Alcohol  is a commonly ingested substance which has been implicated in the causation of many types of accidents. Its effects can be summarised as loss of control of movements, decreased ability to process information and make decisions, decreased awareness of surroundings and situations and prolonged reaction times. Numerous studies have implicated ethanol as a causal or contributing factor in fatal aviation accidents. There are legal and social issues associated with a pilot’s use of ethanol. It is therefore important to make a correct assessment of the pilot’s blood alcohol (ethanol) level at the time of the accident….



It is known that micro-organisms involved in the process of putrefaction after death can produce alcohol, usually a mixture of ethanol and other volatile substances. This paper will discuss the means of determining the pilot’s blood ethanol concentration based on specimens collected after death. Background information including the basic chemistry and metabolism of ethanol, the process of putrefaction and the production of alcohol by micro-organisms after death will be provided. Laboratory methods of ethanol analysis and the range of specimens used will be described. In sum, a good general overview of the matter.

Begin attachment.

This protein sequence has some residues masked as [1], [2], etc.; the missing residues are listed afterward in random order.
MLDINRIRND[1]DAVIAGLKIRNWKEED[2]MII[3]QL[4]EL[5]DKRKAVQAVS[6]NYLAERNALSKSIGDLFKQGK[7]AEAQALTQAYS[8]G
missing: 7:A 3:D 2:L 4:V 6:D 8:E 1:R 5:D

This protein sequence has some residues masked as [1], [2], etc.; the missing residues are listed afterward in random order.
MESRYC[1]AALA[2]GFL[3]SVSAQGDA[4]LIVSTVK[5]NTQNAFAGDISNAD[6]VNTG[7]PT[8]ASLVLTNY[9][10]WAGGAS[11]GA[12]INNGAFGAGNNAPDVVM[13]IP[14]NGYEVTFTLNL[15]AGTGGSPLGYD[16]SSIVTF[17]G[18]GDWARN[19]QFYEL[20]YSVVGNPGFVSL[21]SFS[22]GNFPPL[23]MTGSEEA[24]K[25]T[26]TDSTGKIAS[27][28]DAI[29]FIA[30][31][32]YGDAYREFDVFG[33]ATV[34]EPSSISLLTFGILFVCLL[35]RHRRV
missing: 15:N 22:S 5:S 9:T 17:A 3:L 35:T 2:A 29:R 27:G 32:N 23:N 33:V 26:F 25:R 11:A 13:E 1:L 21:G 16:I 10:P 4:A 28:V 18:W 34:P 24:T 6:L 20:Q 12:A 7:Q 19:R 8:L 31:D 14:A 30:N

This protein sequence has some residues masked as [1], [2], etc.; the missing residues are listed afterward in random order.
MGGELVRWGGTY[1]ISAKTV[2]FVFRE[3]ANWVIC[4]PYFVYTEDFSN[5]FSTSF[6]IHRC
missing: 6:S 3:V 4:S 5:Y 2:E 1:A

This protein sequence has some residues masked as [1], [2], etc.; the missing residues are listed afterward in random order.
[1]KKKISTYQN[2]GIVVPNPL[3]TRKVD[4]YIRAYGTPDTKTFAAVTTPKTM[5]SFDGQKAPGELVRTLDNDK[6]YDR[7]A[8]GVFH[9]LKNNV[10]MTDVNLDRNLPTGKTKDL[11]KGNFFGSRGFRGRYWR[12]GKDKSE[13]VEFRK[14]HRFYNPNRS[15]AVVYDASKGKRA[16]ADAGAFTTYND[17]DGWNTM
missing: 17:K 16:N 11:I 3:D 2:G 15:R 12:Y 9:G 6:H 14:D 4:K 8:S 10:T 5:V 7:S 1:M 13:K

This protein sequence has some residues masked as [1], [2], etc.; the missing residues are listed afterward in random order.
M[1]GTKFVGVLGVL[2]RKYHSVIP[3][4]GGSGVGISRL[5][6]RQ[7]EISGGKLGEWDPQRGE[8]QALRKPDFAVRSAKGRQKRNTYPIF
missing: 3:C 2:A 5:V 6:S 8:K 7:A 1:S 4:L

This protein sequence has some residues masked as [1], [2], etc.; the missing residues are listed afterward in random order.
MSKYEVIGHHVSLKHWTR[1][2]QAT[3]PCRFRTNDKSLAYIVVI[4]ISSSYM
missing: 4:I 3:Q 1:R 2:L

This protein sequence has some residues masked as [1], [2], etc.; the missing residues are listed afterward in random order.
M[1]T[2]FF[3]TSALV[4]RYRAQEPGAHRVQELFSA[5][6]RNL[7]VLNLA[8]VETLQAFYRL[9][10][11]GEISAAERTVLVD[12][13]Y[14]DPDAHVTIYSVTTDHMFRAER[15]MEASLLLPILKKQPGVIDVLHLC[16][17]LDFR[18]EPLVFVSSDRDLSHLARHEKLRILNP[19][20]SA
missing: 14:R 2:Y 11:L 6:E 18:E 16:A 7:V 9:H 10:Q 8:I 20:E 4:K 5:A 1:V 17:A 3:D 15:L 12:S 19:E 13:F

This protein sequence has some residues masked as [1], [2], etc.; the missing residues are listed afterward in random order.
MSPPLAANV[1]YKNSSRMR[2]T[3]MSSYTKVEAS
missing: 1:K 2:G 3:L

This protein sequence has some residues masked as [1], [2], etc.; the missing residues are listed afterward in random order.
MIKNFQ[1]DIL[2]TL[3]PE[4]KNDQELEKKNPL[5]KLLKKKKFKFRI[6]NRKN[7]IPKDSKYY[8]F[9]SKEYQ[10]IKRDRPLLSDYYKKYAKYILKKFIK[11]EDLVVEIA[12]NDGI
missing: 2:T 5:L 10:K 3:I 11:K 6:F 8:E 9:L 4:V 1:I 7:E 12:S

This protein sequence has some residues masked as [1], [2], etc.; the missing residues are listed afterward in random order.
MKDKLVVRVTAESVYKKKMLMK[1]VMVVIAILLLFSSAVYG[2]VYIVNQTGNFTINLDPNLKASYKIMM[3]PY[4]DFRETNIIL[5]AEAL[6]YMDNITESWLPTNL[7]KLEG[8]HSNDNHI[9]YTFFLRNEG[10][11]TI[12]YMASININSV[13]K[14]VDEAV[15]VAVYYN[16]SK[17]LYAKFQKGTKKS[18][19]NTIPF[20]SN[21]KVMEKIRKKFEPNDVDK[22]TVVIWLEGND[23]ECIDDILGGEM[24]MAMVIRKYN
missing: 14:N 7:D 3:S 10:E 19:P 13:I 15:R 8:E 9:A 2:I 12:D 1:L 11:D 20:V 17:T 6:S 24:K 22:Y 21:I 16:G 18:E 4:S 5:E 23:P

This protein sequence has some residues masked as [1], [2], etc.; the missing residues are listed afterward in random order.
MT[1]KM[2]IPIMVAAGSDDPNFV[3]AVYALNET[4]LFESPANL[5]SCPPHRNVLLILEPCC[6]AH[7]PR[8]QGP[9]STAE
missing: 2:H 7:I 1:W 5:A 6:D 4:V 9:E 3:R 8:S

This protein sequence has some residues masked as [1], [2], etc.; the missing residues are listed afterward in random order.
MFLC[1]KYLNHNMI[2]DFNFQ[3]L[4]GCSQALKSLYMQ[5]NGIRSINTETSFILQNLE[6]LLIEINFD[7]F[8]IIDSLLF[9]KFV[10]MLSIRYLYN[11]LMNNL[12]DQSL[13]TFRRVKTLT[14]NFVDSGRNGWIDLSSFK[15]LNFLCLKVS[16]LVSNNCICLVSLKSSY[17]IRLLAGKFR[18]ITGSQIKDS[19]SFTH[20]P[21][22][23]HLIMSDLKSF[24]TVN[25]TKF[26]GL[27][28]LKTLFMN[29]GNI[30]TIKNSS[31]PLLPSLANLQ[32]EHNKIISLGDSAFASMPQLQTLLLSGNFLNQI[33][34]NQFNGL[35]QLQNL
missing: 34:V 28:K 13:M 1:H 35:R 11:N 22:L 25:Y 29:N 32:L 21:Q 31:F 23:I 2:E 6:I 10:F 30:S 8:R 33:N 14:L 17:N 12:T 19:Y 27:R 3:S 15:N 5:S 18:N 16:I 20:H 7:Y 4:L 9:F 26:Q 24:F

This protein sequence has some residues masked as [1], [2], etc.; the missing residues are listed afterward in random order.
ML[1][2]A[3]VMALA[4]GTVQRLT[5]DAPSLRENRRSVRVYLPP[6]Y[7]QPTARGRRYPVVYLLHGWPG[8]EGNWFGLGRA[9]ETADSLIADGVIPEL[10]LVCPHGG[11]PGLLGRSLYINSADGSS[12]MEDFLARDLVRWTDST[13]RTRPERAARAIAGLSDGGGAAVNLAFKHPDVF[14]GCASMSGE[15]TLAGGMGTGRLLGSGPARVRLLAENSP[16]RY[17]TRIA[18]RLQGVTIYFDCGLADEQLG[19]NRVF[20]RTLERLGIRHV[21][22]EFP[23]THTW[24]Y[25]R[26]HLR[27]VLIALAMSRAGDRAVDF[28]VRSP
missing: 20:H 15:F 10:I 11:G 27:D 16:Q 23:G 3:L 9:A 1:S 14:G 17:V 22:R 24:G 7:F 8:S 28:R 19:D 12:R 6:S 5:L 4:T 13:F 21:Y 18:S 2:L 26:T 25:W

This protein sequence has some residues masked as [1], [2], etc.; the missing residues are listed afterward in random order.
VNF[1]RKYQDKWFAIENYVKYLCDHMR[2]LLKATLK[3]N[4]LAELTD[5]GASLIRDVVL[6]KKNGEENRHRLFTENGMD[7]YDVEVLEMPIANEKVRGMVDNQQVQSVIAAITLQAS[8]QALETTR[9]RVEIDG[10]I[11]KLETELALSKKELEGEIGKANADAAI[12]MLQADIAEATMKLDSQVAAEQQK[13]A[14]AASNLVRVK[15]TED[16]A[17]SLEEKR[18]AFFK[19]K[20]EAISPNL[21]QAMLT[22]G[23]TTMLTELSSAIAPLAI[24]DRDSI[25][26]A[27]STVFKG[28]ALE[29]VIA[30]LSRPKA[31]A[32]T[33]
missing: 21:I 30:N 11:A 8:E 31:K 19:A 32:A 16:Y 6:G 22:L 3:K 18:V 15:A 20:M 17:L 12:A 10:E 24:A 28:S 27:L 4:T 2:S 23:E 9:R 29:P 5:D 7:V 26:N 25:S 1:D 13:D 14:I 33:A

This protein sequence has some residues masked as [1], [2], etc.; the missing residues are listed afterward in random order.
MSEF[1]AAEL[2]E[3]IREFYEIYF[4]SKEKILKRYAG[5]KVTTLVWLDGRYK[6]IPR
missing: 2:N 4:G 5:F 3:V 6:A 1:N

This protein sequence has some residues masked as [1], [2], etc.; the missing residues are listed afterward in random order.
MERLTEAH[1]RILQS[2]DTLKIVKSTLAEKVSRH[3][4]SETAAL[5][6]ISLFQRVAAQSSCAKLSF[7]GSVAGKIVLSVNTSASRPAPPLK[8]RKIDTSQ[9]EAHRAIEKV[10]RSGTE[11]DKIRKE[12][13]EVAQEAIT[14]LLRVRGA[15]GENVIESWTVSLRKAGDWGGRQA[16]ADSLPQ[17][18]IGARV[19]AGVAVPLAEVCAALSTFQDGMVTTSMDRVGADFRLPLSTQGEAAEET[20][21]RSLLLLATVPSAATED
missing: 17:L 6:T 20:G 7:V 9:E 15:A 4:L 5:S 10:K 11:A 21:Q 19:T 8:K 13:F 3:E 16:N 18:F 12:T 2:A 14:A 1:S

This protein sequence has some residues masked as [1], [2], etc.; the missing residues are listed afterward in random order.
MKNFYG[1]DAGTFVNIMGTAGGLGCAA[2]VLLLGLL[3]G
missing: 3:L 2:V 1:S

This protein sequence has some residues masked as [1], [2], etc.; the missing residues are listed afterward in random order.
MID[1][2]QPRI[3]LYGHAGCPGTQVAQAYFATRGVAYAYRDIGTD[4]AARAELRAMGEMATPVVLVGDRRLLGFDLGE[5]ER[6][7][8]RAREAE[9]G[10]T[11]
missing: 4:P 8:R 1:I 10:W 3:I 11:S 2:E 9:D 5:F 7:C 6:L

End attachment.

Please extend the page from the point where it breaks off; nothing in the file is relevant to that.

**  ATSB Alcohol in Fatal Aviation Victims

       Dr Shelley Robertson 
        MBBS, LLB, FRCPA, DMJ, FACLM, DAvMed, MHealSc (AvMed)